Choosing Curro was more of an accident, although I had considered it during the application process. After a ton of applications to various public schools [mostly top-end ones] in Cape Town’s northern suburbs, we were frustrated at the possibility of our son not being able to go to [a good] school.
Various ridiculous reasons were given for not enrolling him. The most common was that we lived outside the target area of that particular school.
All the responses to our applications came back with more or less the same reply, or we were told the school was full already.
It was at this frustrating time that a friend whose child attended the same preschool as our son alerted us to a new Curro school that was opening in Century City. This was very attractive because the enrolment fees were half the normal price (R3 000 instead of the normal R6 000). So we applied and were successful at the first attempt. My wife and I had hoped to keep him there for a year and look for a public school afterwards, but after the first term we were convinced it was the right school for him. My son is now in Grade 3.
What has been your experience so far?
So far, we’ve had a wonderful experience at Curro. Because it’s a new school, it was expected that they would have a few challenges in the beginning, but I am impressed at the way things have improved.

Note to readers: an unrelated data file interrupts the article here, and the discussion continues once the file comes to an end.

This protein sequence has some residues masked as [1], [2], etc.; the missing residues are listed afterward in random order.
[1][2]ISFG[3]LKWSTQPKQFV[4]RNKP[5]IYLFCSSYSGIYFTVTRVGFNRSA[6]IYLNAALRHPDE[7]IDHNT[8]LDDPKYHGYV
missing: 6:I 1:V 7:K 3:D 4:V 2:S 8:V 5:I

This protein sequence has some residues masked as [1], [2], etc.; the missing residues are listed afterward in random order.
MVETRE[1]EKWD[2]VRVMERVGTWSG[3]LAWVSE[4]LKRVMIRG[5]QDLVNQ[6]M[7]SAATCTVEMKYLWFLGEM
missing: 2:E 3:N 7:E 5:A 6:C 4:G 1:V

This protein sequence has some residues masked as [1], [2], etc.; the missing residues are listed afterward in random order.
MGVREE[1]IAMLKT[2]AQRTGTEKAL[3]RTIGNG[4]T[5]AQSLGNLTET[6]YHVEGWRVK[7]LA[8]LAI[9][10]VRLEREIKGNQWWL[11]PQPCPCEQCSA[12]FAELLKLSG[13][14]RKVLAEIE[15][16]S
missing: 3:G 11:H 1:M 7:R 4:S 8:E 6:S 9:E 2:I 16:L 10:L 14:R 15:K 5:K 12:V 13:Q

We love the learning environment there and the overall treatment of all the children.
Although it is not a Christian school, it has a Christian ethos and all the staff strive to live up to this ethos. I was particularly impressed with how the teachers developed close bonds with the children individually, regardless of their background. My son had the same teacher in Grade 1 and Grade 2, and he was close to the teacher.
How many black teachers are at the school?
At first there were only a handful of coloured teachers (I count them as black) at the school and no African teachers at all. However, this year, I have noticed a few young black teachers who have joined the staff, although they are still at a junior level.
Does this matter to you?
The absence of black teachers doesn’t bother me at all. After all, it is how the teacher interacts with the child that’s more important to me. The colour of the teacher’s skin is of no consequence.
I’m concerned that they introduced Afrikaans as one of the languages in Grade 2, but not any other African language. I also appreciate the challenges that could come with introducing an African language, but I feel it is worth giving it a try.
What does the ruckus about Curro mean to you?
Because of my experience at my child’s school, I am not necessarily bothered by the controversy about Roodeplaat [in Gauteng]. I also think the media and people should make the distinction that the school that has been in the news is Curro Roodeplaat – not just Curro, as if there’s just one Curro school.
I believe each of the schools has its own identity that is influenced by the surroundings the school is in.
Curro Holdings took a clear position during the first incident at Roodeplaat and, knowing the goings-on at my child’s school, I am not at all bothered by the ruckus.
However, I will remain vigilant in case similar tendencies crop up at the school. But for now, I am content